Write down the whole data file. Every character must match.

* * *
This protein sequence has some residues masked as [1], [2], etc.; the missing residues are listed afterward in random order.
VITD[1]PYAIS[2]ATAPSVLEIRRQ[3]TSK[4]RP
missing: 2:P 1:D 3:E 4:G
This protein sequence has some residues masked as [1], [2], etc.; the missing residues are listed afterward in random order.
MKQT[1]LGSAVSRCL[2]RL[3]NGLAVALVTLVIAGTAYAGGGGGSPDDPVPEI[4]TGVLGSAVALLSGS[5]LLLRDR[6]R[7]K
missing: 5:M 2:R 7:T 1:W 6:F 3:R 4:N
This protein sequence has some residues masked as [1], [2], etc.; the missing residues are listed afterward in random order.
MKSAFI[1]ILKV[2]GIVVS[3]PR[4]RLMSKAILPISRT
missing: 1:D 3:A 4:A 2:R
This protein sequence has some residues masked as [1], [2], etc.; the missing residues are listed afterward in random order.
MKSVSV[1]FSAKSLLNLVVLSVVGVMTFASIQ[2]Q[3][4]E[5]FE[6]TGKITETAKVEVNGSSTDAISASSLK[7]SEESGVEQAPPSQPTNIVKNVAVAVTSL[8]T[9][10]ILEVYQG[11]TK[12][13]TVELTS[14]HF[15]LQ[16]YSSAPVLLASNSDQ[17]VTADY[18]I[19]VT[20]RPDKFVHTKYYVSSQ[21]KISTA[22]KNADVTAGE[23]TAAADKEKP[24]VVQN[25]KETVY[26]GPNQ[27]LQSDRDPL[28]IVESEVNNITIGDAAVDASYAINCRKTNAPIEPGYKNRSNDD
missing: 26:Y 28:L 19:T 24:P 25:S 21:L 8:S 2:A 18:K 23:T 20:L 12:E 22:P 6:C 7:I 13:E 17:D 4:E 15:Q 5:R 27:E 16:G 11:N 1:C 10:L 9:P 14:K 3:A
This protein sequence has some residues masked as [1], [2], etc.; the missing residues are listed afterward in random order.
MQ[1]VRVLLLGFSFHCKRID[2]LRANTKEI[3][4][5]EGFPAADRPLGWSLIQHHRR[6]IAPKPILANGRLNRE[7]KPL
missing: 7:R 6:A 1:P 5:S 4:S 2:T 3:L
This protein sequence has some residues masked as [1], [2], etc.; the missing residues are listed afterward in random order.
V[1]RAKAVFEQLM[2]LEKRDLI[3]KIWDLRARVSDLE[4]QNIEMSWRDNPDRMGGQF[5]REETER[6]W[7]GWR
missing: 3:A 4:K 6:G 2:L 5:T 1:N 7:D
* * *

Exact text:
This protein sequence has some residues masked as [1], [2], etc.; the missing residues are listed afterward in random order.
VITD[1]PYAIS[2]ATAPSVLEIRRQ[3]TSK[4]RP
missing: 2:P 1:D 3:E 4:G
This protein sequence has some residues masked as [1], [2], etc.; the missing residues are listed afterward in random order.
MKQT[1]LGSAVSRCL[2]RL[3]NGLAVALVTLVIAGTAYAGGGGGSPDDPVPEI[4]TGVLGSAVALLSGS[5]LLLRDR[6]R[7]K
missing: 5:M 2:R 7:T 1:W 6:F 3:R 4:N
This protein sequence has some residues masked as [1], [2], etc.; the missing residues are listed afterward in random order.
MKSAFI[1]ILKV[2]GIVVS[3]PR[4]RLMSKAILPISRT
missing: 1:D 3:A 4:A 2:R
This protein sequence has some residues masked as [1], [2], etc.; the missing residues are listed afterward in random order.
MKSVSV[1]FSAKSLLNLVVLSVVGVMTFASIQ[2]Q[3][4]E[5]FE[6]TGKITETAKVEVNGSSTDAISASSLK[7]SEESGVEQAPPSQPTNIVKNVAVAVTSL[8]T[9][10]ILEVYQG[11]TK[12][13]TVELTS[14]HF[15]LQ[16]YSSAPVLLASNSDQ[17]VTADY[18]I[19]VT[20]RPDKFVHTKYYVSSQ[21]KISTA[22]KNADVTAGE[23]TAAADKEKP[24]VVQN[25]KETVY[26]GPNQ[27]LQSDRDPL[28]IVESEVNNITIGDAAVDASYAINCRKTNAPIEPGYKNRSNDD
missing: 26:Y 28:L 19:T 24:P 25:S 21:L 8:S 2:A 18:K 23:T 20:L 12:E 22:P 6:C 7:I 13:E 17:D 4:E 15:Q 5:R 27:E 16:G 11:N 1:C 10:L 9:P 14:K 3:A
This protein sequence has some residues masked as [1], [2], etc.; the missing residues are listed afterward in random order.
MQ[1]VRVLLLGFSFHCKRID[2]LRANTKEI[3][4][5]EGFPAADRPLGWSLIQHHRR[6]IAPKPILANGRLNRE[7]KPL
missing: 7:R 6:A 1:P 5:S 4:S 2:T 3:L
This protein sequence has some residues masked as [1], [2], etc.; the missing residues are listed afterward in random order.
V[1]RAKAVFEQLM[2]LEKRDLI[3]KIWDLRARVSDLE[4]QNIEMSWRDNPDRMGGQF[5]REETER[6]W[7]GWR
missing: 3:A 4:K 6:G 2:L 5:T 1:N 7:D